Baking Mini-Pies with a Major Mission

Juliana Phillip of Josephines Miniature Pies felt called to honor the legacy of her ancestors—and generations-old family recipes.

josephines miniature pies
Juliana Phillip displays a tray of mini-pies in her Union City kitchen. Photo by Laura Baer

“Pies have always been my jam,” says Juliana Phillip, owner of Josephines Miniature Pies. 

The Bahamas-born, Boston-raised 32-year-old is the youngest of seven children. “Everyone had their thing in our family,” she says. “I was the pie maker.” By middle school, Phillip was taking orders from family friends, teachers and the ladies at the local hair salon. 

School, a career in retail management, and motherhood took precedence over pie sales, but Phillip never stopped baking. And when she, her husband, Dane, and 8-year-old son, Leo, moved to Jersey City from Massachusetts nearly three years ago, pies became her calling card with new friends and neighbors.

On a whim, Phillip ordered a mini pie pan—and the palm-sized version of her go-to recipe became a hit. People asked how they could get more of the cute 3-inch treats; her landlord requested dozens for his daughter’s birthday party.

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Still, it wasn’t until last summer’s protests for racial justice that Phillip left her job managing a women’s clothing store to launch Josephines Miniature Pies. The Black Lives Matter movement, plus the backlash against it, she says, “awakened a sense of urgency” in her. She felt called to spend her working hours doing “something more in line with my values”—something that honored the legacy of her ancestors and generations-old family recipes.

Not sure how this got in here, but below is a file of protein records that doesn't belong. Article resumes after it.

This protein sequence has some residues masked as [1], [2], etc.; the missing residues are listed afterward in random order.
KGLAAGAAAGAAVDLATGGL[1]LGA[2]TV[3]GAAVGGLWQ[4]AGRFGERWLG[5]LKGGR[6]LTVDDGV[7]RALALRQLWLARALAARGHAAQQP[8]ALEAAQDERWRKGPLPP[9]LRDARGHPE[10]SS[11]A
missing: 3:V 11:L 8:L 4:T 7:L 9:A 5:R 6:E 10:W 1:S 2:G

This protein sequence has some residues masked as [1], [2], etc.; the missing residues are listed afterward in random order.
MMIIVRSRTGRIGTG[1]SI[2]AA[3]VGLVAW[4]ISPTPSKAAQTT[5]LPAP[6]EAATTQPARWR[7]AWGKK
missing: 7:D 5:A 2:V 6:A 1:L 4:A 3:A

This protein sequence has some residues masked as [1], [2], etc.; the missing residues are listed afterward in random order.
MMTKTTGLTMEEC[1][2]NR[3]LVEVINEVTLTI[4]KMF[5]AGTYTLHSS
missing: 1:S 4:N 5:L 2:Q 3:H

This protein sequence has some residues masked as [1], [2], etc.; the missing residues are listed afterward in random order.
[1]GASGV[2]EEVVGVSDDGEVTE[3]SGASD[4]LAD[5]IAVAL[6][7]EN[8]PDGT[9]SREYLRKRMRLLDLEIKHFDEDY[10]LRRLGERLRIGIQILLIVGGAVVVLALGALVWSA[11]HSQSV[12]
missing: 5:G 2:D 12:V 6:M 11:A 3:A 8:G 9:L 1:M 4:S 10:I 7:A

Family legacy is also reflected in the moniker Josephines, the given name of both her late family matriarch and her husband’s octogenarian grandmother. The classic pecan is her grandmother’s secret recipe; the best-selling vegan flavors—lemon drop apple and date pecan molasses—are her riffs on it. 

Phillip, who is a vegan, isn’t sure if her Josephine, a butter devotee and pie traditionalist, would fully approve (she also makes nut-free options). But she is confident her grandmother would applaud the socially conscious aspect of the business. Throughout the holiday season, 10 percent of proceeds went to the Community Food Bank of New Jersey; moving forward, Phillip says customers will be able to suggest organizations for contributions of funds—and sweets. She also keeps a community fridge in the Jersey Heights stocked with pies.

It’s only right, she says, since community chatter about her pies has spawned a steady stream of orders at Since officially launching after Thanksgiving, Phillip has been busy in her Union City commercial kitchen. She’s now packing pie boxes to ship all over the country.

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